Eleventh Circuit Court of Appeals - Published Opinions

Friday, August 26, 2016

Hunter: Government breached plea agreement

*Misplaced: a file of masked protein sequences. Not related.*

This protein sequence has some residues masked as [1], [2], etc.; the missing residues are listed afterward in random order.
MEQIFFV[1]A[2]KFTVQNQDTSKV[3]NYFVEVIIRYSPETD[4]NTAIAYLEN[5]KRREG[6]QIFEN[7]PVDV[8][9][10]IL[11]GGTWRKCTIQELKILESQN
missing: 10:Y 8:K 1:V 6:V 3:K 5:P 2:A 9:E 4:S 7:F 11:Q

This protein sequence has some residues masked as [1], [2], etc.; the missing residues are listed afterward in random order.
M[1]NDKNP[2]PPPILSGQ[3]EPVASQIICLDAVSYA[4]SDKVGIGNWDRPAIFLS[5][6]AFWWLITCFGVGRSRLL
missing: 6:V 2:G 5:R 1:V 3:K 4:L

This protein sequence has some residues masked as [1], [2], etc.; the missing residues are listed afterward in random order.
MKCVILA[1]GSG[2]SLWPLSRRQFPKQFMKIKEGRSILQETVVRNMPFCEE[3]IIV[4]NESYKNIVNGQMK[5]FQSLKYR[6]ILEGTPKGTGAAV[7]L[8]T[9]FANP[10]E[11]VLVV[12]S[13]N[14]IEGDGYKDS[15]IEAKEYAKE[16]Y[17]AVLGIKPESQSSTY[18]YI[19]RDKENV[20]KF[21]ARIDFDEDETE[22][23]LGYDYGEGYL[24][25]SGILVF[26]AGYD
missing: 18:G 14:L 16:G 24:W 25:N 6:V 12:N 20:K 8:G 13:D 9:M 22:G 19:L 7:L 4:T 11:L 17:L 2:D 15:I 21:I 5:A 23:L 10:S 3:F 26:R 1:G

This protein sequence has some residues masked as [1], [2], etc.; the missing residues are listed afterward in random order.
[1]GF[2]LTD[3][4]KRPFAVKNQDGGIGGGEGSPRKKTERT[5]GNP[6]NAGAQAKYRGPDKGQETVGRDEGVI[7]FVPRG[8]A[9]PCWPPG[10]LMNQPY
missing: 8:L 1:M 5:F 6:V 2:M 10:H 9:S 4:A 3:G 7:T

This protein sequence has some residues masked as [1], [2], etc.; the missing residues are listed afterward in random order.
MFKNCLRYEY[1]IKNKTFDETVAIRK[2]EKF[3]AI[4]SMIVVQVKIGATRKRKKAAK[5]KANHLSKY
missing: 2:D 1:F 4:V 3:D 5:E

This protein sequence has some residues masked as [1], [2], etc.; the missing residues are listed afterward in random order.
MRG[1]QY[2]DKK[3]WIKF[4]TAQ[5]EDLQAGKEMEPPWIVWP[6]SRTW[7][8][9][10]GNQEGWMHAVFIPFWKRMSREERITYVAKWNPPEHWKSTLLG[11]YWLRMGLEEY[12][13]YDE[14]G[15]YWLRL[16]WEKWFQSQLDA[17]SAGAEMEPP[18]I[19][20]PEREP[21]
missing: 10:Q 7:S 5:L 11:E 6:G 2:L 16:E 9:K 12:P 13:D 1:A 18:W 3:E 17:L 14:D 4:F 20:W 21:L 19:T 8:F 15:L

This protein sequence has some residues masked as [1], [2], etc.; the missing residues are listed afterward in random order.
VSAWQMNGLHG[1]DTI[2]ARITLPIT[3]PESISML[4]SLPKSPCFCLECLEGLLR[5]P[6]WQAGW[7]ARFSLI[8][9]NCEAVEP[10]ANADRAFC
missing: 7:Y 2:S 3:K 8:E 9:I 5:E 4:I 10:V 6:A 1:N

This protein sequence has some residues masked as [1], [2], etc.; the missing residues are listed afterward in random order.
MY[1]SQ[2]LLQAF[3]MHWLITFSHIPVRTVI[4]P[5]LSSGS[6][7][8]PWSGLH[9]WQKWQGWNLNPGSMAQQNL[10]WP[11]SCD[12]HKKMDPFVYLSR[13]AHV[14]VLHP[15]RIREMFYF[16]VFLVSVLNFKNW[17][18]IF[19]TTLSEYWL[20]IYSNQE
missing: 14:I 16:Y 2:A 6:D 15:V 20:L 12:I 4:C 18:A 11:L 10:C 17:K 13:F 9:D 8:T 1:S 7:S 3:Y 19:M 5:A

In U.S. v. Hunter, No. 15-12640 (Aug. 26, 2016), the Court vacated a defendant’s sentenced because the government breached the plea agreement. The plea agreement provided that the government would recommend at sentencing an acceptance of responsibility sentence reduction. Hunter pled guilty to his drug trafficking charges. In response to the presentence investigation report, the government, instead of requesting a reduction for acceptance of responsibility, sought an upward departure or variance. The district court decided to give the acceptance of responsibility reduction, but then, at the government’s urging, imposed a 60-month sentence, an upward departure or variance from the Guideline range of 18-24 months. Hunter’s plea agreement contained an appeal waiver; but an appeal waiver does not include a waiver of a government’s breach of a plea agreement. The Court found that the government breached its promise to recommend an acceptance of responsibility sentence reduction. The government claimed that it was relieved of this obligation because, prior to the plea agreement, Hunter had testified at a suppression hearing in a manner that the district court found not to be credible, and it argued that this fell within one of the exceptions of the plea agreement. But “the government cannot avail itself of [exceptions to the plea agreement] based solely on facts of which it was aware prior to entering the plea agreement.” The government claimed that it anticipated that the district court would impose an obstruction of justice enhancement. But the government failed to condition its obligation to recommend the acceptance reduction on a specific ruling with regard to obstruction. The government cannot read the plea agreement as “a promise it knew it did not have to keep.” This would “induce a guilty plea in exchange for nothing.” The government claimed that Hunter was not entitled to any remedy, because the district ultimately disregarded its objection to an acceptance of responsibility reduction. The Court rejected this argument. “[W]e are not concerned with whether the district court was influenced by the government’s recommendation (or lack thereof); instead, our focus in on the interests of justice.” The breach occurred before the district court imposed sentence; any actions by the district court thereafter could “neither moot nor cure the government’s breach.” The Court therefore applied one the applicable remedies in this circumstance: it remanded the case for resentencing before a different district court judge.